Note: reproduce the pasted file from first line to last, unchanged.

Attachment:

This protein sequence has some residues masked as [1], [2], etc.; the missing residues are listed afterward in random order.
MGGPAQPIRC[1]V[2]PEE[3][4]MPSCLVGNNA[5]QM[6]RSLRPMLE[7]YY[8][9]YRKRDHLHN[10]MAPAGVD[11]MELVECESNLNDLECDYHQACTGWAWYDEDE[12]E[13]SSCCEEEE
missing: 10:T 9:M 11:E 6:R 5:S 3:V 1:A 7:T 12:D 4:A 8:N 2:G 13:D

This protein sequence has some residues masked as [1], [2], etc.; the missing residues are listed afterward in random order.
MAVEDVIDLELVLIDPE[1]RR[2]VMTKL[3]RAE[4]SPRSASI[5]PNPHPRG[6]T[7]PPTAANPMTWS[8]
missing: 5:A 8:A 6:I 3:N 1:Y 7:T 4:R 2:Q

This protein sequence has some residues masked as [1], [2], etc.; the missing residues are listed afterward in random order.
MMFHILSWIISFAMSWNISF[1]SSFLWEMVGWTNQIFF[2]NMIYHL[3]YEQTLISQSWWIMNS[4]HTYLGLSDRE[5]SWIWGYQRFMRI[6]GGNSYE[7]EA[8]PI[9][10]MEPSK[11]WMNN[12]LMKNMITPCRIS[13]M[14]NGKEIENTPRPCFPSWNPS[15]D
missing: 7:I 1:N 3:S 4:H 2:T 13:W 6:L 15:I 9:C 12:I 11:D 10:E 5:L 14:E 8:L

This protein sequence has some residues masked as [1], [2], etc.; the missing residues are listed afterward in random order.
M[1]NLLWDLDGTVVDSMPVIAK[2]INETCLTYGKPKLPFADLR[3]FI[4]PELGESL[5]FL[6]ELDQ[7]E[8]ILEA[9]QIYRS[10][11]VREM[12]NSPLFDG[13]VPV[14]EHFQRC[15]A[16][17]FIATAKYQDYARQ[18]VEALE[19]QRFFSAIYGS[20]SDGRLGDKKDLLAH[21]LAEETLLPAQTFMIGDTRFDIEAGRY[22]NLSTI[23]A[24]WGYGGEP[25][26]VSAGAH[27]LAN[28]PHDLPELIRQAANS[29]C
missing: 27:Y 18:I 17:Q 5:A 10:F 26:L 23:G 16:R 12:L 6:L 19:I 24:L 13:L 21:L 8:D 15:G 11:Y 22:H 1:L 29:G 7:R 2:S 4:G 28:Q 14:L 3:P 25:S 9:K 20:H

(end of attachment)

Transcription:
This protein sequence has some residues masked as [1], [2], etc.; the missing residues are listed afterward in random order.
MGGPAQPIRC[1]V[2]PEE[3][4]MPSCLVGNNA[5]QM[6]RSLRPMLE[7]YY[8][9]YRKRDHLHN[10]MAPAGVD[11]MELVECESNLNDLECDYHQACTGWAWYDEDE[12]E[13]SSCCEEEE
missing: 10:T 9:M 11:E 6:R 5:S 3:V 1:A 7:T 12:D 4:A 8:N 2:G 13:D

This protein sequence has some residues masked as [1], [2], etc.; the missing residues are listed afterward in random order.
MAVEDVIDLELVLIDPE[1]RR[2]VMTKL[3]RAE[4]SPRSASI[5]PNPHPRG[6]T[7]PPTAANPMTWS[8]
missing: 5:A 8:A 6:I 3:N 1:Y 7:T 4:R 2:Q

This protein sequence has some residues masked as [1], [2], etc.; the missing residues are listed afterward in random order.
MMFHILSWIISFAMSWNISF[1]SSFLWEMVGWTNQIFF[2]NMIYHL[3]YEQTLISQSWWIMNS[4]HTYLGLSDRE[5]SWIWGYQRFMRI[6]GGNSYE[7]EA[8]PI[9][10]MEPSK[11]WMNN[12]LMKNMITPCRIS[13]M[14]NGKEIENTPRPCFPSWNPS[15]D
missing: 7:I 1:N 3:S 4:H 2:T 13:W 6:L 15:I 9:C 12:I 11:D 10:E 5:L 14:E 8:L

This protein sequence has some residues masked as [1], [2], etc.; the missing residues are listed afterward in random order.
M[1]NLLWDLDGTVVDSMPVIAK[2]INETCLTYGKPKLPFADLR[3]FI[4]PELGESL[5]FL[6]ELDQ[7]E[8]ILEA[9]QIYRS[10][11]VREM[12]NSPLFDG[13]VPV[14]EHFQRC[15]A[16][17]FIATAKYQDYARQ[18]VEALE[19]QRFFSAIYGS[20]SDGRLGDKKDLLAH[21]LAEETLLPAQTFMIGDTRFDIEAGRY[22]NLSTI[23]A[24]WGYGGEP[25][26]VSAGAH[27]LAN[28]PHDLPELIRQAANS[29]C
missing: 27:Y 18:I 17:Q 5:A 10:F 26:L 23:G 16:R 12:L 6:L 19:I 24:L 13:L 21:L 8:D 15:G 11:Y 22:H 1:L 29:G 7:R 2:S 4:G 28:Q 14:L 3:P 25:S 9:K 20:H